On April 15, 2020, The Hill published an opinion piece titled, The Incomplete Coronavirus Map – U.S. Territories Left Behind, in which the author linked the federal government’s coronavirus response and maps used by media outlets to a broader point of criticism on America’s treatment of the U.S. territories.
President TrumpDonald TrumpOvernight Defense & National Security — The Pentagon's deadly mistake Overnight Energy & Environment — Presented by Climate Power — Interior returns BLM HQ to Washington France pulls ambassadors to US, Australia in protest of submarine deal MORE and the White House Coronavirus Task Force, led by Vice President Pence, have in no way forgotten the Americans residing in the U.S. territories. The President has declared COVID-19 emergency declarations for all the U.S. territories, and the territorial governors have participated in weekly calls with the president and/or vice president, wherein they have discussed the status of the government’s response to combat COVID-19 in their respective territories.
The U.S. Congress has not forgotten about the Americans residing in the U.S. territories either, having passed historic pieces of legislation in response to COVID-19, each including support for families and small businesses in American Samoa, Guam, the Commonwealth of the Northern Mariana Islands (CNMI), the U.S. Virgin Islands (USVI) and Puerto Rico. Additional funding and support have also been provided to the citizens of the Freely Associated States (FAS), three Pacific Island countries in a special relationship with the United States under Compacts of Free Association: the Federated States of Micronesia, the Republic of the Marshall Islands and the Republic of Palau.
In response to this unprecedented pandemic, President Trump immediately activated 42 federal departments and agencies and signed four separate stimulus bills: the Coronavirus Preparedness and Response Supplemental Appropriations Act, the Families First Coronavirus Response Act, the $2 trillion CARES Act, and most recently the Paycheck Protection and Healthcare Enhancement Act, all of which included funding to support insular area governments, individuals, families, small businesses, employees, schools, hospitals, healthcare providers and public health activities.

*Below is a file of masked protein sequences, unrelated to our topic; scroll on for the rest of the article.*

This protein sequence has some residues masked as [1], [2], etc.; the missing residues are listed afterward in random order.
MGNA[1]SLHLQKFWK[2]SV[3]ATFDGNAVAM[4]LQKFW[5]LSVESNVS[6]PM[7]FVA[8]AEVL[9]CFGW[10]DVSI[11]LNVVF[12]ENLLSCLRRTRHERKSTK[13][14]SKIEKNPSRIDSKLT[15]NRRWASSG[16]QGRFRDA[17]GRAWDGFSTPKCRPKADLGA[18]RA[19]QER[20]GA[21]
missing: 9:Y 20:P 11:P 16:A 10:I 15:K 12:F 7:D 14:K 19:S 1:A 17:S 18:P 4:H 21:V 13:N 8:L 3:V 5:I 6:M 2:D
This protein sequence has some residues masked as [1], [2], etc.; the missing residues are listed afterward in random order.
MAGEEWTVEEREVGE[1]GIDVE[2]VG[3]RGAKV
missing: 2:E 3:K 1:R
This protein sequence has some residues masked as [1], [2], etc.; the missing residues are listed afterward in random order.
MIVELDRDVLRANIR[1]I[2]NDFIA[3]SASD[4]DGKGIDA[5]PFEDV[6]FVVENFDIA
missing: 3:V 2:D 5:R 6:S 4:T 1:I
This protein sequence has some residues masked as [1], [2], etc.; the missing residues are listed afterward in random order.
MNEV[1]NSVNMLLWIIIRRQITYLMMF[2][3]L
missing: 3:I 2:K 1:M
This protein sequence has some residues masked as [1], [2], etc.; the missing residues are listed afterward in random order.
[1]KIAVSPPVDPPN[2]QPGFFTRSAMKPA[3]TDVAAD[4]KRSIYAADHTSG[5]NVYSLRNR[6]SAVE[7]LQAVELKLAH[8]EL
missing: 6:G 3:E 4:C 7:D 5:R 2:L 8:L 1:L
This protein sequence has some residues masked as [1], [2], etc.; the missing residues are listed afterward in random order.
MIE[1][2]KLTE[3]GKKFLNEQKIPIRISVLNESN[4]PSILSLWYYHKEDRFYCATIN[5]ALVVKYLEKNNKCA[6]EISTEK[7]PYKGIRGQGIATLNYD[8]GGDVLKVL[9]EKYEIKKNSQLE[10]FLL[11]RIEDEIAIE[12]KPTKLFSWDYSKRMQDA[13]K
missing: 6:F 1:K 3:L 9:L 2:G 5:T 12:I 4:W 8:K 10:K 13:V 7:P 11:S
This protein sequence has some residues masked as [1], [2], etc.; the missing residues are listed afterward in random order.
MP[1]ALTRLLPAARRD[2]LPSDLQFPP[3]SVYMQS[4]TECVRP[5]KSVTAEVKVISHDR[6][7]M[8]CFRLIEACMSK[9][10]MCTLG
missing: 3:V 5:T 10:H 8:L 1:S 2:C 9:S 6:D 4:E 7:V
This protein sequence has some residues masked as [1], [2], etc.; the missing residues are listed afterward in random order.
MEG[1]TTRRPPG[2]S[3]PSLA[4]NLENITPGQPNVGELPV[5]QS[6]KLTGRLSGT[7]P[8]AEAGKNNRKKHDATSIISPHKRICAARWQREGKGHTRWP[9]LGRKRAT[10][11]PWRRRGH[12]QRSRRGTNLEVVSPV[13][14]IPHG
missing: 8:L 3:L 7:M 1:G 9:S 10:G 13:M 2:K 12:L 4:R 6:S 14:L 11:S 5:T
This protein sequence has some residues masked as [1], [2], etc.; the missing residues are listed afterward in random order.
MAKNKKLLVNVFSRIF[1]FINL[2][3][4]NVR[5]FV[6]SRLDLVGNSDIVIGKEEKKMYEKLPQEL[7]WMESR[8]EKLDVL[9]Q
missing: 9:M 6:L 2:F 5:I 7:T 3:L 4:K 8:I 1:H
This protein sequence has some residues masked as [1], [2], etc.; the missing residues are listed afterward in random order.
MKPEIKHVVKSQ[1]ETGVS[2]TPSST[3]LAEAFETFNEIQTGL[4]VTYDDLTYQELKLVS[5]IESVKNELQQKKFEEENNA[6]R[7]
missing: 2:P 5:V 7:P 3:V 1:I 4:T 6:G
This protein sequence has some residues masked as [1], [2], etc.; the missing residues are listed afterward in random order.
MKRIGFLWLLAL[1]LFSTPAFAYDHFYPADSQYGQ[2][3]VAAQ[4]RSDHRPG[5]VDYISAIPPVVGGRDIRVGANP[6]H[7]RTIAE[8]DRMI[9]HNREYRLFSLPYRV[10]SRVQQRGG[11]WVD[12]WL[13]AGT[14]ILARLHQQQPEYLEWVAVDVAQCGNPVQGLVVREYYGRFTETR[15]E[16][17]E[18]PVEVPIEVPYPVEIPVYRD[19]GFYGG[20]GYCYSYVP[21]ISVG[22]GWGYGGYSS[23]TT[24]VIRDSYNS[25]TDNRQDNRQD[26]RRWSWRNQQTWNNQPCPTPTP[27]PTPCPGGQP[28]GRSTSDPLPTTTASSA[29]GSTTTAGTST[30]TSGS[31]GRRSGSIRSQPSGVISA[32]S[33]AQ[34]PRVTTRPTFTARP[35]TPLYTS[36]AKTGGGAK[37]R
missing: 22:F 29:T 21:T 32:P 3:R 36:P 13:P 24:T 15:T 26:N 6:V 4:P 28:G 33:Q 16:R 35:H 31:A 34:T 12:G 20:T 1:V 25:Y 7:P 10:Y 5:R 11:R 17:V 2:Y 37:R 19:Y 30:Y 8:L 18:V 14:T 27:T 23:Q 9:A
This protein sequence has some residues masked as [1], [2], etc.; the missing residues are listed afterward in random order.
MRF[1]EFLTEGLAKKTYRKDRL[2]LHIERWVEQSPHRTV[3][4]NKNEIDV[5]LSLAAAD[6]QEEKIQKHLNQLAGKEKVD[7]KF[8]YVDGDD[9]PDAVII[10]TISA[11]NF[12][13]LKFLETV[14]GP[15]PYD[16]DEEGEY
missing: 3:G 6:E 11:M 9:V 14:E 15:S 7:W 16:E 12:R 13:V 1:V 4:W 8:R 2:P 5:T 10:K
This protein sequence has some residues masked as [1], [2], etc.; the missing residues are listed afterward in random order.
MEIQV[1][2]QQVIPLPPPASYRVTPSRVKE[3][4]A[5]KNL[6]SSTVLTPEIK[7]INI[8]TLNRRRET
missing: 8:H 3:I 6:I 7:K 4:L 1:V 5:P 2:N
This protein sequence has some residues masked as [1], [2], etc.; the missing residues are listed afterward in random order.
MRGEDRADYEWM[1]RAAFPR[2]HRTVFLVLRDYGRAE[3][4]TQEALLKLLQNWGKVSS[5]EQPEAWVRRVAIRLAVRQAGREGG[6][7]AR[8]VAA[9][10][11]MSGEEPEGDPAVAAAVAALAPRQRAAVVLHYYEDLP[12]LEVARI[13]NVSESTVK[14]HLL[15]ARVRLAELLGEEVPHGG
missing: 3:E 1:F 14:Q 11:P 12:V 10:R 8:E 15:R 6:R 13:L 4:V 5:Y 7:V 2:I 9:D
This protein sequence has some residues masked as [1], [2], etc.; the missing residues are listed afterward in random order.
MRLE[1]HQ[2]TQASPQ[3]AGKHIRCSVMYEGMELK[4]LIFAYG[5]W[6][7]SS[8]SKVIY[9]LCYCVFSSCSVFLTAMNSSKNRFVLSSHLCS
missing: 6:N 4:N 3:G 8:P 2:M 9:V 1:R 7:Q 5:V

Each federal agency has programs that benefit the territories. For example, the Treasury's Coronavirus Relief Fund provides $3 billion specifically for the territories and the District of Columbia. The Department of Education has $153 million set aside for territories in the Education Stabilization program. Another $55 million was made available through the Department of the Interior’s (DOI) Office of Insular Affairs for COVID-19 response. The Centers for Disease Control and Prevention is providing over $8 million for PPE, testing kits and equipment. The Federal Aviation Administration announced approximately $86 million to support airports in the smaller U.S. territories.
Individuals and families in the U.S. territories are receiving direct assistance through cash payments from the Internal Revenue Service. Individuals and families in the territories are also receiving coronavirus pandemic unemployment assistance and federal pandemic unemployment compensation from the U.S. Department of Labor. In fact, Labor has extended these same pandemic unemployment benefits to the FAS.
The President has implemented a clear and decisive “whole-of-America” strategy to combat this virus and specifically support our insular areas. The administration continues to fight every day for the American people, and the funds and support provided have been critical to families in the U.S. territories as well as the FAS.
In the weeks and months ahead, the administration will continue to support and work with the territories to reopen their economies, get people back to work and continue to protect American lives. Together, we will overcome this crisis and emerge stronger than ever before